The Prices We Pay: Impact on Our Wages and Health from Imports
If you live near one of the major U.S. ports, you and your family are probably paying the price for all the goods we import from overseas: filthy air and nearby pockets of poverty resulting from the exploitation of port drivers.
As NPR reported a year ago,
The nation's largest ports have become toxic hotspots in violation of federal clean air standards. The pollution comes from the combination of ships and thousands of idling diesel trucks at ports such as Newark, Los Angeles and Oakland.
Next to the nation's busiest port, Los Angeles, the local air quality board found a "diesel death zone" where cancer rates are as much as 20 times higher than federal clean air standard. Essex County, N.J., which is home to the Port of Newark, has one of the highest asthma-related mortality rates in the state. Seattle residents who live near the port conducted a survey last year of 230 households and found 63 percent believe truck emissions are making them sickand.
Mayors Cory Booker of Newark and Michael Bloomberg of New York want cleaner trucks and better-paid drivers. Los Angeles Mayor Antonio Villaraigosa does too. He succeeded in bringing about a Clean Trucks program two years ago. The program replaced old diesel trucks with clean new ones, and required trucking companies to treat drivers as employees rather than independent contractors. The program significantly improved air quality, but the trucking industry didn't like it one little bit and sued. While the case is wending its way to the Supreme Court, the L.A. Times reports today that the situation for drivers has become desperate.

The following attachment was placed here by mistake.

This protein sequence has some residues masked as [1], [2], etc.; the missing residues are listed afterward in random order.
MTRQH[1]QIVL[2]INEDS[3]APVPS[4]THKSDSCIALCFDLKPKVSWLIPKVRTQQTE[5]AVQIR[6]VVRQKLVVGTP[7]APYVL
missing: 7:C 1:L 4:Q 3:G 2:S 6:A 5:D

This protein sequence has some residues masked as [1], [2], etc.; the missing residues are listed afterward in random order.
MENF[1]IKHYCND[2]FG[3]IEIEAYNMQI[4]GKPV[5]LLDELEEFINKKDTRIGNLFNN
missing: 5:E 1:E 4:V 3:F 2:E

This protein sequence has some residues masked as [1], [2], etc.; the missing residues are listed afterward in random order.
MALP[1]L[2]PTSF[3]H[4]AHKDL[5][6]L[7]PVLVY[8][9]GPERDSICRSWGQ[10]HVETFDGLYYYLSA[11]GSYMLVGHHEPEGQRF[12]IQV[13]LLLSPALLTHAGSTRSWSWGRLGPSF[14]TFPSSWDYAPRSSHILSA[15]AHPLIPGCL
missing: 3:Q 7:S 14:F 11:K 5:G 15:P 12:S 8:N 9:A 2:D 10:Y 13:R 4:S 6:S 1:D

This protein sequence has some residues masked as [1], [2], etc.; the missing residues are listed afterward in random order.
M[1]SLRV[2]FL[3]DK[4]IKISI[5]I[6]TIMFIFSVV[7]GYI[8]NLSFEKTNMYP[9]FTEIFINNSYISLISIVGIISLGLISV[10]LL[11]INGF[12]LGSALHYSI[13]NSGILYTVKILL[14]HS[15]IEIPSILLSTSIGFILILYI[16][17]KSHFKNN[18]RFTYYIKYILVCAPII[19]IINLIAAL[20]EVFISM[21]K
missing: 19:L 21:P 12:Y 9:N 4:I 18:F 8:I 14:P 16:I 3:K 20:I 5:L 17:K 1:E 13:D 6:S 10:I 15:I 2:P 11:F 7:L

Jose Mauricio Guzman, 54, who has more than 20 years of port trucking experience, told the Times, "We no longer have hope to be in the middle class. We are all poor now."
Next door in Long Beach, the unemployment rate is 14.2 percent and a quarter of full-time workers earned less than $25,000 a year in 2009.
And yet, there is a ray of hope. Today we also learned from Transport Topics that the IRS ruled a Southern California trucking company misclassified a truck driver as an independent contractor rather than an employee...
“We conclude that the firm had the right to exercise direction and control over the worker to the degree necessary to establish that the worker was a common-law employee, and not an independent contractor operating a trade or business,” stated the Nov. 4 letter written by Susan Rosenberg, a Holtsville, N.Y.-based IRS employment tax technician.
This could be a big deal. Local, state and federal government agencies are realizing how much revenue they lose when workers are misclassified as independent contractors. They're starting to crack down on unscrupulous employers who avoid paying workers compensation taxes, unemployment insurance taxes and FICA. Let's hope this is a path to stable employment for the hard-working port drivers.